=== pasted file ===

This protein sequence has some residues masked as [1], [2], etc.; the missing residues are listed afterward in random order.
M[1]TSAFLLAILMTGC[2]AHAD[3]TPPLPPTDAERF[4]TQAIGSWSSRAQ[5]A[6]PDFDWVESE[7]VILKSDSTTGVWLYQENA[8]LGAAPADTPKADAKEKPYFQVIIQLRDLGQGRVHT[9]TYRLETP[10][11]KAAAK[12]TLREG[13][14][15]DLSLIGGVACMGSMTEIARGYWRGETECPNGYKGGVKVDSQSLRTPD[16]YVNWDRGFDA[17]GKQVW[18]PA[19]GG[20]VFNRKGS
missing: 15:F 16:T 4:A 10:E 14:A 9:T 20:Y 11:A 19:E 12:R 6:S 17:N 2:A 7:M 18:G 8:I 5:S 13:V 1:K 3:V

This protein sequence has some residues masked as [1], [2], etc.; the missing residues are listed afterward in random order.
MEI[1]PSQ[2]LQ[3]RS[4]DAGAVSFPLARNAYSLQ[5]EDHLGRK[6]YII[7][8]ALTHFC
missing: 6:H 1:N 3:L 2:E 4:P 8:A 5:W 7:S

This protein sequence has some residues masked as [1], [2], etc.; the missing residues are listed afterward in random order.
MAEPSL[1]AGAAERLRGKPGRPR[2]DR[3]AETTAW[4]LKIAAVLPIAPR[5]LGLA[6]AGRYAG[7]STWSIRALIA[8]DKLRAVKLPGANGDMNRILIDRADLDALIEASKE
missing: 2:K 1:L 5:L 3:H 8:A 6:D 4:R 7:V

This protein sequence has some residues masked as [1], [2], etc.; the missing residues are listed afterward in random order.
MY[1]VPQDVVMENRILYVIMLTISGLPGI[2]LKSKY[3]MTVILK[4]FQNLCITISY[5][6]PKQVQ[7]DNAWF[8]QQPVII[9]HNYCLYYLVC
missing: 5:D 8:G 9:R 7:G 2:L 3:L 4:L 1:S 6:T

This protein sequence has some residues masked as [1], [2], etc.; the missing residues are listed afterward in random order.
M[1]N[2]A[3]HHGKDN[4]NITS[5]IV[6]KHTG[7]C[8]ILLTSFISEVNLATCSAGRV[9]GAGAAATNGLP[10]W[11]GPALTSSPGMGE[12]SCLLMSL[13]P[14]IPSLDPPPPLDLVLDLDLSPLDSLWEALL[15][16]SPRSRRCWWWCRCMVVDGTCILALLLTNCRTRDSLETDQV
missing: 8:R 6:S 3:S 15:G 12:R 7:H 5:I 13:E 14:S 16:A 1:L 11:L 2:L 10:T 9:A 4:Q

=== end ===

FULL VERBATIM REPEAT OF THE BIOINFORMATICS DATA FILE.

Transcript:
This protein sequence has some residues masked as [1], [2], etc.; the missing residues are listed afterward in random order.
M[1]TSAFLLAILMTGC[2]AHAD[3]TPPLPPTDAERF[4]TQAIGSWSSRAQ[5]A[6]PDFDWVESE[7]VILKSDSTTGVWLYQENA[8]LGAAPADTPKADAKEKPYFQVIIQLRDLGQGRVHT[9]TYRLETP[10][11]KAAAK[12]TLREG[13][14][15]DLSLIGGVACMGSMTEIARGYWRGETECPNGYKGGVKVDSQSLRTPD[16]YVNWDRGFDA[17]GKQVW[18]PA[19]GG[20]VFNRKGS
missing: 15:F 16:T 4:A 10:E 14:A 9:T 20:Y 11:A 19:E 12:R 6:S 17:N 2:A 7:M 18:G 8:I 5:S 13:V 1:K 3:V

This protein sequence has some residues masked as [1], [2], etc.; the missing residues are listed afterward in random order.
MEI[1]PSQ[2]LQ[3]RS[4]DAGAVSFPLARNAYSLQ[5]EDHLGRK[6]YII[7][8]ALTHFC
missing: 6:H 1:N 3:L 2:E 4:P 8:A 5:W 7:S

This protein sequence has some residues masked as [1], [2], etc.; the missing residues are listed afterward in random order.
MAEPSL[1]AGAAERLRGKPGRPR[2]DR[3]AETTAW[4]LKIAAVLPIAPR[5]LGLA[6]AGRYAG[7]STWSIRALIA[8]DKLRAVKLPGANGDMNRILIDRADLDALIEASKE
missing: 2:K 1:L 5:L 3:H 8:A 6:D 4:R 7:V

This protein sequence has some residues masked as [1], [2], etc.; the missing residues are listed afterward in random order.
MY[1]VPQDVVMENRILYVIMLTISGLPGI[2]LKSKY[3]MTVILK[4]FQNLCITISY[5][6]PKQVQ[7]DNAWF[8]QQPVII[9]HNYCLYYLVC
missing: 5:D 8:G 9:R 7:G 2:L 3:L 4:L 1:S 6:T

This protein sequence has some residues masked as [1], [2], etc.; the missing residues are listed afterward in random order.
M[1]N[2]A[3]HHGKDN[4]NITS[5]IV[6]KHTG[7]C[8]ILLTSFISEVNLATCSAGRV[9]GAGAAATNGLP[10]W[11]GPALTSSPGMGE[12]SCLLMSL[13]P[14]IPSLDPPPPLDLVLDLDLSPLDSLWEALL[15][16]SPRSRRCWWWCRCMVVDGTCILALLLTNCRTRDSLETDQV
missing: 8:R 6:S 3:S 15:G 12:R 7:H 5:I 13:E 14:S 16:A 1:L 11:L 2:L 10:T 9:A 4:Q